Preprints
https://doi.org/10.5194/hess-2017-203
https://doi.org/10.5194/hess-2017-203
24 Apr 2017
 | 24 Apr 2017
Status: this preprint was under review for the journal HESS but the revision was not accepted.

Simulation of Surface Fluxes in Two Distinct Environments along a Topographic Gradient in a Central Amazonian Forest using the INtegrated LAND Surface Model

Elisângela Broedel, Celso Von Randow, Luz Adriana Cuartas, Antonio Donato Nobre, Alessandro Carioca de Araújo, Bart Kruijt, Etienne Tourigny, Luiz Antônio Cândido, Martin Hodnett, and Javier Tomasella

Abstract. The Integrated Land Surface model (INLAND) land surface model, in offline mode, was adjusted and forced with prescribed climate to represent two contrasting environments along a topographic gradient in a central Amazon Terra Firme forest, which is distinguished by well-drained, flat plateaus and poorly drained, broad river valleys. To correctly simulate the valley area, a lumped unconfined aquifer model was included in the INLAND model to represent the water table dynamics and results show reasonable agreement with observations. Field data from both areas are used to evaluate the model simulations of energy, water and carbon fluxes. The model is able to characterize with good accuracy the main differences that appear in the seasonal energy and carbon partitioning of plateau and valley fluxes, which are related to features of the vegetation associated with soils and topography. The simulated latent heat flux (LE) and net ecosystem exchange of carbon (NEE), for example, are higher on the plateau area while at the bottom of the valley the sensible heat flux (H) is noticeably higher than at the plateau, in agreement with observed data. Differences in simulated hydrological fluxes are also linked to the topography, showing a higher surface runoff (R) and lower evapotranspiration (ET) in the valley area. The different behavior of the fluxes on both annual and diurnal time scales confirms the benefit of a tiling mechanism in the presence of large contrast and the importance to incorporate subgrid-scale variability by including relief attributes of topography, soil and vegetation to better representing Terra Firme forests in land surface models.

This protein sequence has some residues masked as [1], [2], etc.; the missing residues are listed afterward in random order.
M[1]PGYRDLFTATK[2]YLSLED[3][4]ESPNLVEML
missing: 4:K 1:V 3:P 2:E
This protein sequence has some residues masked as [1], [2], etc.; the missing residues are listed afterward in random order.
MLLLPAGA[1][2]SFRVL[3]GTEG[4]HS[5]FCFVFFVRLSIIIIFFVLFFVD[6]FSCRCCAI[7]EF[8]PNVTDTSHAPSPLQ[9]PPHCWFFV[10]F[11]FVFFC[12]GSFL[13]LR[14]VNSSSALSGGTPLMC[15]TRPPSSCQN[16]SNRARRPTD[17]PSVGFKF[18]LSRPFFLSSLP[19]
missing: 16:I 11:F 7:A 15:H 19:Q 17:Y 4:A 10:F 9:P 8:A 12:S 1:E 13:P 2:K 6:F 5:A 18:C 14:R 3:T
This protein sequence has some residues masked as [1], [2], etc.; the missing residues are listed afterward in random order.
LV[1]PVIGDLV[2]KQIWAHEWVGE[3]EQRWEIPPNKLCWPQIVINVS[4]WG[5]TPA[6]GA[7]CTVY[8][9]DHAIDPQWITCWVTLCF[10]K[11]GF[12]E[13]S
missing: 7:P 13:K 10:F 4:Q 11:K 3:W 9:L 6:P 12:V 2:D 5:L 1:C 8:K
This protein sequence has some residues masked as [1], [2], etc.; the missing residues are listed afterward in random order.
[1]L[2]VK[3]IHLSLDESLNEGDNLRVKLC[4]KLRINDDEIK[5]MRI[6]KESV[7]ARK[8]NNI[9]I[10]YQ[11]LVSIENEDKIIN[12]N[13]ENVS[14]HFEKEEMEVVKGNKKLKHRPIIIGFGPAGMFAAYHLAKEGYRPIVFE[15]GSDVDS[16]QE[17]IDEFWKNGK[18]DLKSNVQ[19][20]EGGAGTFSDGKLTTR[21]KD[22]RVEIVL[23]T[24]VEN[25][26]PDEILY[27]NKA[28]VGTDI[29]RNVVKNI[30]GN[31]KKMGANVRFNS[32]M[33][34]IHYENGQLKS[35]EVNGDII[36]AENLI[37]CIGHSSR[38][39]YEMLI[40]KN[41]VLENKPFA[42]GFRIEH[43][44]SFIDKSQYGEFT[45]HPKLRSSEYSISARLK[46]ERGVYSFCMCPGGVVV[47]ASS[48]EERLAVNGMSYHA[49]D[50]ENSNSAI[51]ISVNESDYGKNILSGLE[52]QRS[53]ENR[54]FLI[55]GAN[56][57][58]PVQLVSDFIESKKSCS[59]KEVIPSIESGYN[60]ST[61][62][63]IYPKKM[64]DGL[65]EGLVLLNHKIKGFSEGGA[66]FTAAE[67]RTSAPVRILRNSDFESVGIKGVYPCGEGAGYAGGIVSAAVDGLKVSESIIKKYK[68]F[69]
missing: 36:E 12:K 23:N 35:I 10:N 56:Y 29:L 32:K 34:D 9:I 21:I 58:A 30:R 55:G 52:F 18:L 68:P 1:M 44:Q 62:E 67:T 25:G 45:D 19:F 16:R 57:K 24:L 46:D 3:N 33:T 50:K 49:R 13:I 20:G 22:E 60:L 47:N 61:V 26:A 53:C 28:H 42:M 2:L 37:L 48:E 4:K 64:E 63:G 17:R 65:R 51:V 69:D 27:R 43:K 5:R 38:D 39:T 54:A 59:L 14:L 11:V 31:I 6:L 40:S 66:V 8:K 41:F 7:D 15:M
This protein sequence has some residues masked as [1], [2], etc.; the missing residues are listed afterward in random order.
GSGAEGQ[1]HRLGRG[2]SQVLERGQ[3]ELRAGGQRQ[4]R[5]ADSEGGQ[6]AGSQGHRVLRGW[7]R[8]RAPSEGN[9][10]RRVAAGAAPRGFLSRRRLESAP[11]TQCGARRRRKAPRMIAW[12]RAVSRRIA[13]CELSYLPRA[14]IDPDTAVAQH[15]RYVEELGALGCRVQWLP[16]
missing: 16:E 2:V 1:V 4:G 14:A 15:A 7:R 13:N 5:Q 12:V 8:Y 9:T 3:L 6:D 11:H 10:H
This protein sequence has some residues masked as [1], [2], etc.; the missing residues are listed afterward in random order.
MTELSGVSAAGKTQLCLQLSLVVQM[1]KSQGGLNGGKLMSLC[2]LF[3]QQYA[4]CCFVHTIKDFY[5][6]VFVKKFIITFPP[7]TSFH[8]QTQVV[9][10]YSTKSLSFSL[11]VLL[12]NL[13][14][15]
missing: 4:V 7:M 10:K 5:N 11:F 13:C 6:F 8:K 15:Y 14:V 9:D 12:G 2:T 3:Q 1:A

Publisher's note: Copernicus Publications remains neutral with regard to jurisdictional claims made in the text, published maps, institutional affiliations, or any other geographical representation in this preprint. The responsibility to include appropriate place names lies with the authors.
Elisângela Broedel, Celso Von Randow, Luz Adriana Cuartas, Antonio Donato Nobre, Alessandro Carioca de Araújo, Bart Kruijt, Etienne Tourigny, Luiz Antônio Cândido, Martin Hodnett, and Javier Tomasella
 
Status: closed
Status: closed
AC: Author comment | RC: Referee comment | SC: Short comment | EC: Editor comment
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Status: closed
Status: closed
AC: Author comment | RC: Referee comment | SC: Short comment | EC: Editor comment
Printer-friendly Version - Printer-friendly version Supplement - Supplement
Elisângela Broedel, Celso Von Randow, Luz Adriana Cuartas, Antonio Donato Nobre, Alessandro Carioca de Araújo, Bart Kruijt, Etienne Tourigny, Luiz Antônio Cândido, Martin Hodnett, and Javier Tomasella
Elisângela Broedel, Celso Von Randow, Luz Adriana Cuartas, Antonio Donato Nobre, Alessandro Carioca de Araújo, Bart Kruijt, Etienne Tourigny, Luiz Antônio Cândido, Martin Hodnett, and Javier Tomasella

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Short summary
This work describes the simulation of surface fluxes in two distinct environments along a topographic gradient in a central Amazonian forest using the INLAND Model. The results show that a surface model can capture the small differences related to energy, water and carbon balance between both sites. These confirms the importance to incorporate subgrid scale variability by including relief attributes of topography, soil and vegetation to better representing Terra Firme forests in these models.